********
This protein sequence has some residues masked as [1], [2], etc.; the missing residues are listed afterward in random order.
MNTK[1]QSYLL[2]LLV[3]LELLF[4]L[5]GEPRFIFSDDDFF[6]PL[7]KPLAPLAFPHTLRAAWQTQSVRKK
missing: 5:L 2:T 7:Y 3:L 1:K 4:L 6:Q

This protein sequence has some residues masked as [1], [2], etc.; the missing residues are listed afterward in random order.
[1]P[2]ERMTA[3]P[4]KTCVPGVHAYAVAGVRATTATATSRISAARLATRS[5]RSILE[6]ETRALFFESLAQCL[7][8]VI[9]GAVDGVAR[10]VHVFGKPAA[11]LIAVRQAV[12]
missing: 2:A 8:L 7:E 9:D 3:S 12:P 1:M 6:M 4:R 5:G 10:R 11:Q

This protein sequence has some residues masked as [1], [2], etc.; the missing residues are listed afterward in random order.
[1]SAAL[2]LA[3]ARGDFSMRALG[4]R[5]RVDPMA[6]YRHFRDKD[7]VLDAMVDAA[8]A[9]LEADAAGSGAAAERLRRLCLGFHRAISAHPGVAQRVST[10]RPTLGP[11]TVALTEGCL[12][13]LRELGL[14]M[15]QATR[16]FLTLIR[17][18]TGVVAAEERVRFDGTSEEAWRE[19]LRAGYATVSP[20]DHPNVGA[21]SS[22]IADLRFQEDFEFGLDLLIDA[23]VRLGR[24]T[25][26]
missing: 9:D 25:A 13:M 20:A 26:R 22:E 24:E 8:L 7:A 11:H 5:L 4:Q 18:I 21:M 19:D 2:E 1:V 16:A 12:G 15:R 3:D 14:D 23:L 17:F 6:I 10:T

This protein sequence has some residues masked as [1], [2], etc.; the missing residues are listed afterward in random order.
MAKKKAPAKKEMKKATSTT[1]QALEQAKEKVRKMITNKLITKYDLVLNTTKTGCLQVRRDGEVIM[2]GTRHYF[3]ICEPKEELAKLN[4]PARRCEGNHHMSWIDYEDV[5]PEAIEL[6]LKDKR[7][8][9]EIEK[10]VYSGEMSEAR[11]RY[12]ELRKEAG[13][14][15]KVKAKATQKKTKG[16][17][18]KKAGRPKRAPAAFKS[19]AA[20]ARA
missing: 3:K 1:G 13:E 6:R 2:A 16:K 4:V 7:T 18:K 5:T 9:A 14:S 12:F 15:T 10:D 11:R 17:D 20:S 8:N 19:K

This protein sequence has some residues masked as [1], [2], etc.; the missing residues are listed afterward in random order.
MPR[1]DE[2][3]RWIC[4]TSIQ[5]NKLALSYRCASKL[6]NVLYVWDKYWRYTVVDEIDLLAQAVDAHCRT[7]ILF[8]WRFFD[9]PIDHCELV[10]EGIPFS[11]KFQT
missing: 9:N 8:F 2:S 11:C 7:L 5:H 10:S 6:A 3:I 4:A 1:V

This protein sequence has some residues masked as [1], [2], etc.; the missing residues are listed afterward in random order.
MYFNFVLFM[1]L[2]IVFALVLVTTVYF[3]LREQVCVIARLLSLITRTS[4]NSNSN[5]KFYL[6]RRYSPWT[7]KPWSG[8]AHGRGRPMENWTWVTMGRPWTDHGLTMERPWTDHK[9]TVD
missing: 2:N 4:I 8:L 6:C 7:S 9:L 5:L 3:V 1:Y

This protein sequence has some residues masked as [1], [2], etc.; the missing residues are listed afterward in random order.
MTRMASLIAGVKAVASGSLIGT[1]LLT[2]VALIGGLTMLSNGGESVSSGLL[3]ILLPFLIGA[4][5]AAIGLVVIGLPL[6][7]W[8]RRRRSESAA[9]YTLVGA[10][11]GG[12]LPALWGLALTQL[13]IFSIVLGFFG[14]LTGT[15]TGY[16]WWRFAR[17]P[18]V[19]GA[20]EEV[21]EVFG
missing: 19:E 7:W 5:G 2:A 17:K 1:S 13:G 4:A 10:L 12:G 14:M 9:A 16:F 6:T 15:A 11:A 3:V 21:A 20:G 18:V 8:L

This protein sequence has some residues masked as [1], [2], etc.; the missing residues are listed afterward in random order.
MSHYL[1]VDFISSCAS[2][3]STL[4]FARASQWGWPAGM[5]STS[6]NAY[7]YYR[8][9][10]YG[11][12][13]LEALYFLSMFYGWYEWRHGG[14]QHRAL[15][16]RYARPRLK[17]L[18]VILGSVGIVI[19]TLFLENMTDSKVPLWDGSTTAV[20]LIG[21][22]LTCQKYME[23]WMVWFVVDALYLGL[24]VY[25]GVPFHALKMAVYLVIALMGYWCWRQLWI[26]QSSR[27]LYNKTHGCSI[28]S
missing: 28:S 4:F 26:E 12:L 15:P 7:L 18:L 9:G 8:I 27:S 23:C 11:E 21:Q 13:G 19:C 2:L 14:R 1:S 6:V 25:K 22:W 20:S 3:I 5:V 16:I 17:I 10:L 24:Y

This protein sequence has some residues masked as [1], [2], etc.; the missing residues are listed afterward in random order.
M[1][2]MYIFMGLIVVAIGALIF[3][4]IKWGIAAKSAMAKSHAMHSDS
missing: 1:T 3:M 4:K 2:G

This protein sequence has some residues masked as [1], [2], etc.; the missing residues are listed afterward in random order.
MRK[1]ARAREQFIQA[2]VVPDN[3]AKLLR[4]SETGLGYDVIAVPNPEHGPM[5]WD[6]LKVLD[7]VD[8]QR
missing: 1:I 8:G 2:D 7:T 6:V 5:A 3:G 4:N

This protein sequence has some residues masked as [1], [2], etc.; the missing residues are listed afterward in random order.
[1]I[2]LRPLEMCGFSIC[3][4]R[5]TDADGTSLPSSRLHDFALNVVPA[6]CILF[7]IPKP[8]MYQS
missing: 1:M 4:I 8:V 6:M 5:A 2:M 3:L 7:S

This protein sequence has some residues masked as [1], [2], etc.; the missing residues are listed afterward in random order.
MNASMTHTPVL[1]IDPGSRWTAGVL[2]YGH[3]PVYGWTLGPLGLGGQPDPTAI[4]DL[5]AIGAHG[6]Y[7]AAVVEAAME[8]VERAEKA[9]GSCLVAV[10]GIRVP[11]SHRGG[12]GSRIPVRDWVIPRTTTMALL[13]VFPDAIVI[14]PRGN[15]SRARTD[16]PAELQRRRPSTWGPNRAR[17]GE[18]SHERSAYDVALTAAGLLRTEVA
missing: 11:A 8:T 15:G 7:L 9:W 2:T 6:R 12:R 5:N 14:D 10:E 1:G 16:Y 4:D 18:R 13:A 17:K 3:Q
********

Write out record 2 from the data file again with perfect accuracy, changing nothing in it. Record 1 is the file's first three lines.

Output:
This protein sequence has some residues masked as [1], [2], etc.; the missing residues are listed afterward in random order.
[1]P[2]ERMTA[3]P[4]KTCVPGVHAYAVAGVRATTATATSRISAARLATRS[5]RSILE[6]ETRALFFESLAQCL[7][8]VI[9]GAVDGVAR[10]VHVFGKPAA[11]LIAVRQAV[12]
missing: 2:A 8:L 7:E 9:D 3:S 12:P 1:M 6:M 4:R 5:G 10:R 11:Q